My Dotty was nine months old when she started, Pepper was eight months old and Treacle and Bluebell were seven months old. Some information I found said that the later in the year they are hatched the older they will be when they start laying. It doesn’t matter though as they have all their eggs in them at the start so will go on for longer. I thought Dotty was never going to start but like your Swiffer she got there in the end.
Thanks for your comments.
Oh good on you Swiffer! One of my girls (after a dog attack in March and subsequent moult) started laying again this past week! That s four months off. Lucky i am patient and she is a beautiful isa brown. It sure is nice to see her with a red wattle and comb again.
Congrats that you are back up to full production!
So glad you waited and what a great informative story. That is a LOT of eggs from the 2 hens – love your coop.
Thanks for stopping by.
I’ve got one that is lagging too, she looks like she could be Swiffer’s cousin.
Keep the faith! She may have the same “gene”.
Oh, I am so glad you posted this. We have 4 hens at 23 weeks and 2 at 19 weeks. Right now, only 3 of the 23 week old hens are laying. We are loving that we are getting eggs, but anxious about the other hens. Thanks for sharing!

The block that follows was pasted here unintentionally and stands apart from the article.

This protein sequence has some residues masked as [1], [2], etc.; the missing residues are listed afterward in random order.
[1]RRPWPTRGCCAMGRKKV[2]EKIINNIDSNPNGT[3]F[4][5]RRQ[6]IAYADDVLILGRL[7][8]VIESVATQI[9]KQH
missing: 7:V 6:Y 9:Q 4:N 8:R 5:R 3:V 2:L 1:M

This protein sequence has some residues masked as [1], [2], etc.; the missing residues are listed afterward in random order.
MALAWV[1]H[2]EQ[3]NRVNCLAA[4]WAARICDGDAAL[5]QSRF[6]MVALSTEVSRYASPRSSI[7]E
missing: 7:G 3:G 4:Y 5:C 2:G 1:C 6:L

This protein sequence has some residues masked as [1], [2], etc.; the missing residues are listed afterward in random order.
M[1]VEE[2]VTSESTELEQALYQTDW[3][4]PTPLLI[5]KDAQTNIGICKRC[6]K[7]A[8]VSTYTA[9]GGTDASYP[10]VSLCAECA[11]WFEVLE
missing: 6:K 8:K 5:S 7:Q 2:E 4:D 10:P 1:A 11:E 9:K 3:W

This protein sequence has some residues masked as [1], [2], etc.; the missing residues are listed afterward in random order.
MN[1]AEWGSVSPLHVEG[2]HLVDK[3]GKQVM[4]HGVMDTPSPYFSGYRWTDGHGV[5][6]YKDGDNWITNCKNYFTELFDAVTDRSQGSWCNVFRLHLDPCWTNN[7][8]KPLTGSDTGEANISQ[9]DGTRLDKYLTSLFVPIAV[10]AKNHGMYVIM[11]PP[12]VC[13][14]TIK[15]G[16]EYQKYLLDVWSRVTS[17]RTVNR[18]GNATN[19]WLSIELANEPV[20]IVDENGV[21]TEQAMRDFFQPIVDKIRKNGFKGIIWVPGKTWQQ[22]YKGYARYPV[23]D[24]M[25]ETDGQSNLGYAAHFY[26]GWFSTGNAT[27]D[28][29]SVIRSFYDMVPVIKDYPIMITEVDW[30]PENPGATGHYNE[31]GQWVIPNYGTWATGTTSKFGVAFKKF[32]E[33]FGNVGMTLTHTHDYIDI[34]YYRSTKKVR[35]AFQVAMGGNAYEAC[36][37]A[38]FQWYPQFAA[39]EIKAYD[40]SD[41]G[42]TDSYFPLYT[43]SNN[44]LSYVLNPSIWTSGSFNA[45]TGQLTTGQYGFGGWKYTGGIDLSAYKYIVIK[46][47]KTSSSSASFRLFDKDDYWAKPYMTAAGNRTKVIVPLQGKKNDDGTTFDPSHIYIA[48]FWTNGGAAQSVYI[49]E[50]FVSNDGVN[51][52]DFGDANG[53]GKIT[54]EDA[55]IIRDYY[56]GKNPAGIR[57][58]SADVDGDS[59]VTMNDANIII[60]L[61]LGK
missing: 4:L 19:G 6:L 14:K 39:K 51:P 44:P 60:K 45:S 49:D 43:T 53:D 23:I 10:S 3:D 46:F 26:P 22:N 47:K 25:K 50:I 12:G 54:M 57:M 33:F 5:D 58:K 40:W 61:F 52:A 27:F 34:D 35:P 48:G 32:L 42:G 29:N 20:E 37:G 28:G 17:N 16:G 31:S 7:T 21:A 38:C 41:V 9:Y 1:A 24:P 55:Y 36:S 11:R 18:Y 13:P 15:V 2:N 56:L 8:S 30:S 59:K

Please join us again Thursday at:
The HomeAcre Hop
Make sure you have your bases covered with the essentials and just wait it out. I know it’s hard!
Yeah Swiffer! Good job having a bit more patience.
Thanks for sharing at the Creative HomeAcre Hop.
We’ve made BIG changes this week. We’re now the Creative Home & Garden Hop. Hope to see you again this Sunday!
Sounds like I will need more patience. 4 hens, 8 and 10 weeks now, expected eggs next month or june. Maybe waiting much longer huh? Ha!
Hang in their Doug. It will be worth the wait. Soon….you’ll be collecting warm tasty eggs for your breakfast! 18-22 weeks is the average. Keep the faith!
Just found your blog because we too are impatient and I was looking for information! This is our first foray into chickens, and we have 6 hens. One has been laying for three weeks and the others are not. Every time I go to the grocery store, it pains me to buy eggs when I have all these layers at home! 🙂 Sounds like we just need to wait them out. Thank you for the information!